Qing hao (Artemisia ammua) is a perennial herb of the composite flower family that has been used for > 2000 years in China to treat chills and fevers. In the 1970s, Chinese scientists isolated the active compound artemisinin (or qinghaosu) (Table 1) from the herb. Since then, artemisinin and some of its derivatives have been used worldwide as effective antimalarial drugs. The importance of artemisinin and related drugs is highlighted by the fact that they are the only class of antimalarial drugs for which a resistant malaria-causing parasite has not been found . The primary mechanism for artemisinin drugs has been suggested to be the formation of free radicals from these drugs in vivo. The formed free radicals then kill the malaria parasites. Additional mechanisms such as DNA cleavage and polyunsaturated fatty acid degradation may also be involved in the antimalarial activity of this compound.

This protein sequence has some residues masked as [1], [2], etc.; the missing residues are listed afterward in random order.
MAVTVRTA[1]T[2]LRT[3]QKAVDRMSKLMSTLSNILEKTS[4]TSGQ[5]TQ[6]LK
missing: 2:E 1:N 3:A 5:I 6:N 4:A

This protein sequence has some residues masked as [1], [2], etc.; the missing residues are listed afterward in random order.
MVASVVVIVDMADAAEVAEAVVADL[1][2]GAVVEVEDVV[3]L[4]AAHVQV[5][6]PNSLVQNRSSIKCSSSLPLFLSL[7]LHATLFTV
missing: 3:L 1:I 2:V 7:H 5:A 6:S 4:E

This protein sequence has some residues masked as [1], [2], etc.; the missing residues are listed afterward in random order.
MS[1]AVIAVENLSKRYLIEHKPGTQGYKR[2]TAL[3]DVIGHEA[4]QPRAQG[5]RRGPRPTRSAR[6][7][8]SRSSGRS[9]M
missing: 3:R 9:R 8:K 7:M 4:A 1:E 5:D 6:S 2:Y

Monotherapy with artemisinin often results in recrudescence. This is associated with a time-dependent decrease in plasma concentrations of the drug [54,55]. It has been suggested that this might be due to the autoinduction of hepatic enzymes, particularly CYP enzymes. In a recent report, Burk et al. found that artemisinin activates PXR and CAR, a close cousin of PXR in the nuclear receptor superfamily, in reporter gene assays . More importantly, they show that artemisinin induces the gene expression of CYP2B6, CYP3A4 and MDR1 in primary human hepatocytes and the human intestinal cell line LS174T. The physiological relevance of these findings remains to be further confirmed as the activation of either PXR or CAR by artemisinin requires much higher concentrations (EC50 is ~30 µM for human PXR; EC50 for human CAR was not calculated, but supposedly similar to PXR) than have been reported in humans. These studies also suggest that artemisinin therapy may cause a broader range of drug interactions than recognised at present. Therefore, artemisinin derivatives that are effective for malaria, but do not activate PXR or CAR, may represent safer antimalarial agents.